At Christ Church, ALL Hear The Word
By JIM KEVLIN
In the beginning was The Word, but not everybody could hear it.
At Christ Episcopal Church over the past few days, a futuristic – in the U.S. if not in Europe – magnetic loop has been installed under the floorboards, allowing hearing-impaired parishioners with “T-coils” in their hearing aids to hear The Word with “incredible clarity.”
Those are the words of Angela Plowden-Wardlaw, who convinced the vestry to undertake installing “the absolutely best system for people who are hard of hearing.” It is the only system between Albany – one church in Delmar has it – and Binghamton, she said.
Friday, July 25, Tom Chapman, a technician from Shanahan Sound in Lowell, Mass. – the company has installed 50 systems in New England and New York in the past two years, including Boston’s Symphony Hall – was in the church, consecrated in 1810, hooking up the system.
In preparation for Chapman, the Rev. Mark Michael, the rector; sexton Michael Page and volunteers from the congregation, Antoine Bourbon-Parme, Kai Mebust and John Odell and his son, Jack, had squeezed through the crawl space under the sanctuary – there is a full cellar only under the altar – stringing the required cable.
Plowden-Wardlaw – she is hearing impaired herself, and she and her husband, James, are parishioners – proposed the idea to the vestry two years ago. In recent months, she found an ally in Heather Dickey, a Bassett Hospital audiologist who spoke to the congregation about the benefits of the new system.
The final step was the funding, and a gift to cover the installation was offered in memory of the three Cooper siblings who passed away since December 2012, Katherine L.F.C. Cary, Susan F.C. Weil of Cooperstown, and James F. Cooper.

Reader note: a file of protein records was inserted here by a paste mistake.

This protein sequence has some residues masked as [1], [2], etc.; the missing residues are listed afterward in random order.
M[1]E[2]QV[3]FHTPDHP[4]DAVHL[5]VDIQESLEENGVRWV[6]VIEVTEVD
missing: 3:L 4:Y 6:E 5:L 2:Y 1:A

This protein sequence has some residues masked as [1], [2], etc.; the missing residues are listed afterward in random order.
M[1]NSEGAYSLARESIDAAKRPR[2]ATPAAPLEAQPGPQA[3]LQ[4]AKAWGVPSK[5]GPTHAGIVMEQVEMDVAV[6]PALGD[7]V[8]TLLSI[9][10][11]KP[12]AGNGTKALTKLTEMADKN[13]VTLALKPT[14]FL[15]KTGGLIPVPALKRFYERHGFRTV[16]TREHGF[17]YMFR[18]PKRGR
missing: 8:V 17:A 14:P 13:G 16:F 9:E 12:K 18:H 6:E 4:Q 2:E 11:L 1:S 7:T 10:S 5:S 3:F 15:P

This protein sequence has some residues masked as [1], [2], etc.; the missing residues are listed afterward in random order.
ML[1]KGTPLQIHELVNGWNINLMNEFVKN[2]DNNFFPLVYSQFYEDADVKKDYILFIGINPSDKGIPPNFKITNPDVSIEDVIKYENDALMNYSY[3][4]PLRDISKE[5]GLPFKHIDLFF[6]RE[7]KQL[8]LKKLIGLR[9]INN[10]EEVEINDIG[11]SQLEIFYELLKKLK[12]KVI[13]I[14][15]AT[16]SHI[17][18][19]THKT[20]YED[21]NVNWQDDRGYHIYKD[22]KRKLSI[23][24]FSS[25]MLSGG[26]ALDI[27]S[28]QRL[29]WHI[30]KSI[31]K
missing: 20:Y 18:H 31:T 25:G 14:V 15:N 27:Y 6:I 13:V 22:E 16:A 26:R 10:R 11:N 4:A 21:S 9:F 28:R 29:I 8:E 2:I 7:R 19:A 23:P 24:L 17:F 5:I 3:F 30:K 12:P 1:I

Father Michael, who pointed out the Cooper family has been associated with Christ Church since its founding – the village’s founder, William, and famed novelist James Fenimore are buried in the churchyard – said the new system may allow the church to connect with its roots in another way: “This means more community groups can use this space. Churches were not just spaces for worship, but for community gatherings.”
The common type of hearing aid used in the U.S. is described by hearingloop.org as “in-the-ear loudspeakers.” These new “induction-loop systems” transmit a signal directly to “T Coils,” or “telecoils” contained in the most up-to-date hearing aids and cochlear implants. “It gives incredible clarity,” said Plowden-Wardlaw. “It’s like being blind and regaining your sight.”
Europe, where governments provide hearing aids to hearing-impaired citizens through their health plans, is much farther ahead in adopting the new technology, she continued. In London, taxicabs are looped, Michael said. “In Europe, it’s everywhere,” added Chapman. “If you go to a McDonald’s, it’s in the drive-thru.”
The U.S. has lagged because, given hearing aids cost $7,000, fewer people buy them. Plus, “a lot of people with hearing loss are older: They are resigned to not hearing,” Plowden-Wardlaw said.
Still, the Hearing Loss Association of America is determined to “loop America,” and the Albany chapter is particularly active, so the technology, novel today, may soon be much more available, she said.